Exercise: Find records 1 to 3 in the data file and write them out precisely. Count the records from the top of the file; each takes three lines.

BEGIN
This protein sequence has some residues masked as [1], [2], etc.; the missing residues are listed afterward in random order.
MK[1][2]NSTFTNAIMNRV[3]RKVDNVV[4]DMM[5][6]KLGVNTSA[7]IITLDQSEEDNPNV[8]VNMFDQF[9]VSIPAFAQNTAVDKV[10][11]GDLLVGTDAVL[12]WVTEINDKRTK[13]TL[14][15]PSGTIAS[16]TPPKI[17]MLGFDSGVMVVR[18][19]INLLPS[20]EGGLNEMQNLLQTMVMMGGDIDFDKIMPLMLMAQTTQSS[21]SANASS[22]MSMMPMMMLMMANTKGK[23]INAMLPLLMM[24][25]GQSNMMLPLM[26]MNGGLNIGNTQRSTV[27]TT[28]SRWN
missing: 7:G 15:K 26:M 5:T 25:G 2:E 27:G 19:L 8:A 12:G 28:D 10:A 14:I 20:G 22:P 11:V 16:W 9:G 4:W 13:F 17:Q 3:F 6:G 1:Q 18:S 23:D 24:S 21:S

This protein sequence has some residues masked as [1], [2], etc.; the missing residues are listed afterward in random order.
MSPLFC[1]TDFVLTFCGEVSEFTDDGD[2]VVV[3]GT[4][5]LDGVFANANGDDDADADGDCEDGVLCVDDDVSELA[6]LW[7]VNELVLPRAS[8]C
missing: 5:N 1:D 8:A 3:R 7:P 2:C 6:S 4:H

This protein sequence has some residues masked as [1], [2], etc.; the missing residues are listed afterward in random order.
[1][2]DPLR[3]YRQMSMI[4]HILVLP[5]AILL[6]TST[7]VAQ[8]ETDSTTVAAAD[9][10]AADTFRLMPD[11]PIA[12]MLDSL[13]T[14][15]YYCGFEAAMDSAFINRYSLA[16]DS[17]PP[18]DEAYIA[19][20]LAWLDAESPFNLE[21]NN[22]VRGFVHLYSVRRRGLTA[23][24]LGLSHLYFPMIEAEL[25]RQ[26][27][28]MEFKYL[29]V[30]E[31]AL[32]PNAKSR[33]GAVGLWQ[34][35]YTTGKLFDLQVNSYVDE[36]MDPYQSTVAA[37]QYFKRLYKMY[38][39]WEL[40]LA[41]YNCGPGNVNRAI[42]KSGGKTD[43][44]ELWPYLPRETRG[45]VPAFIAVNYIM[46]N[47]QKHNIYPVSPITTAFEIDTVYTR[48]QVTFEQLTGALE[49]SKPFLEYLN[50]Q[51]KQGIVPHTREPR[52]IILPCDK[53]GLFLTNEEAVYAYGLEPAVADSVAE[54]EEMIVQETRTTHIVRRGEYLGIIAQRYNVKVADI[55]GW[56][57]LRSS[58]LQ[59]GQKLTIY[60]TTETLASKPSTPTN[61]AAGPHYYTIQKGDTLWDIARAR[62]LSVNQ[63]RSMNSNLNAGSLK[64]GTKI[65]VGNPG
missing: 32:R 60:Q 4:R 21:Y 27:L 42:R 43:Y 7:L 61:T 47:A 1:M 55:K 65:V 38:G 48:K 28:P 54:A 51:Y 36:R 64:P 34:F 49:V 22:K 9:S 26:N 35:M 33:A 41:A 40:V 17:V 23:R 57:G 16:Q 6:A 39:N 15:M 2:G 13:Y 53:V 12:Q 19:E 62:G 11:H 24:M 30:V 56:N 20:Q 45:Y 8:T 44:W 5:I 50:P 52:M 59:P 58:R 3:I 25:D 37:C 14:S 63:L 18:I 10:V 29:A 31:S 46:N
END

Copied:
This protein sequence has some residues masked as [1], [2], etc.; the missing residues are listed afterward in random order.
MK[1][2]NSTFTNAIMNRV[3]RKVDNVV[4]DMM[5][6]KLGVNTSA[7]IITLDQSEEDNPNV[8]VNMFDQF[9]VSIPAFAQNTAVDKV[10][11]GDLLVGTDAVL[12]WVTEINDKRTK[13]TL[14][15]PSGTIAS[16]TPPKI[17]MLGFDSGVMVVR[18][19]INLLPS[20]EGGLNEMQNLLQTMVMMGGDIDFDKIMPLMLMAQTTQSS[21]SANASS[22]MSMMPMMMLMMANTKGK[23]INAMLPLLMM[24][25]GQSNMMLPLM[26]MNGGLNIGNTQRSTV[27]TT[28]SRWN
missing: 7:G 15:K 26:M 5:T 25:G 2:E 27:G 19:L 8:A 12:G 28:D 10:A 14:I 20:G 22:P 11:V 16:W 9:G 4:W 13:F 17:Q 3:F 6:G 1:Q 18:S 23:D 24:S 21:S

This protein sequence has some residues masked as [1], [2], etc.; the missing residues are listed afterward in random order.
MSPLFC[1]TDFVLTFCGEVSEFTDDGD[2]VVV[3]GT[4][5]LDGVFANANGDDDADADGDCEDGVLCVDDDVSELA[6]LW[7]VNELVLPRAS[8]C
missing: 5:N 1:D 8:A 3:R 7:P 2:C 6:S 4:H

This protein sequence has some residues masked as [1], [2], etc.; the missing residues are listed afterward in random order.
[1][2]DPLR[3]YRQMSMI[4]HILVLP[5]AILL[6]TST[7]VAQ[8]ETDSTTVAAAD[9][10]AADTFRLMPD[11]PIA[12]MLDSL[13]T[14][15]YYCGFEAAMDSAFINRYSLA[16]DS[17]PP[18]DEAYIA[19][20]LAWLDAESPFNLE[21]NN[22]VRGFVHLYSVRRRGLTA[23][24]LGLSHLYFPMIEAEL[25]RQ[26][27][28]MEFKYL[29]V[30]E[31]AL[32]PNAKSR[33]GAVGLWQ[34][35]YTTGKLFDLQVNSYVDE[36]MDPYQSTVAA[37]QYFKRLYKMY[38][39]WEL[40]LA[41]YNCGPGNVNRAI[42]KSGGKTD[43][44]ELWPYLPRETRG[45]VPAFIAVNYIM[46]N[47]QKHNIYPVSPITTAFEIDTVYTR[48]QVTFEQLTGALE[49]SKPFLEYLN[50]Q[51]KQGIVPHTREPR[52]IILPCDK[53]GLFLTNEEAVYAYGLEPAVADSVAE[54]EEMIVQETRTTHIVRRGEYLGIIAQRYNVKVADI[55]GW[56][57]LRSS[58]LQ[59]GQKLTIY[60]TTETLASKPSTPTN[61]AAGPHYYTIQKGDTLWDIARAR[62]LSVNQ[63]RSMNSNLNAGSLK[64]GTKI[65]VGNPG
missing: 32:R 60:Q 4:R 21:Y 27:L 42:R 43:Y 7:L 61:T 47:A 1:M 55:K 65:V 38:G 48:K 28:P 54:A 51:Y 36:R 64:P 34:F 49:V 22:K 9:S 26:N 35:M 33:A 41:A 40:V 17:V 23:R 57:G 16:Q 6:A 39:N 15:M 2:G 13:Y 53:V 12:Q 19:E 62:G 11:H 24:M 30:V 56:N 20:Q 45:Y 8:T 44:W 5:I 50:P 52:M 59:P 58:R 3:I 25:D 37:C 14:S 63:L 18:I 10:V 29:A 31:S 46:N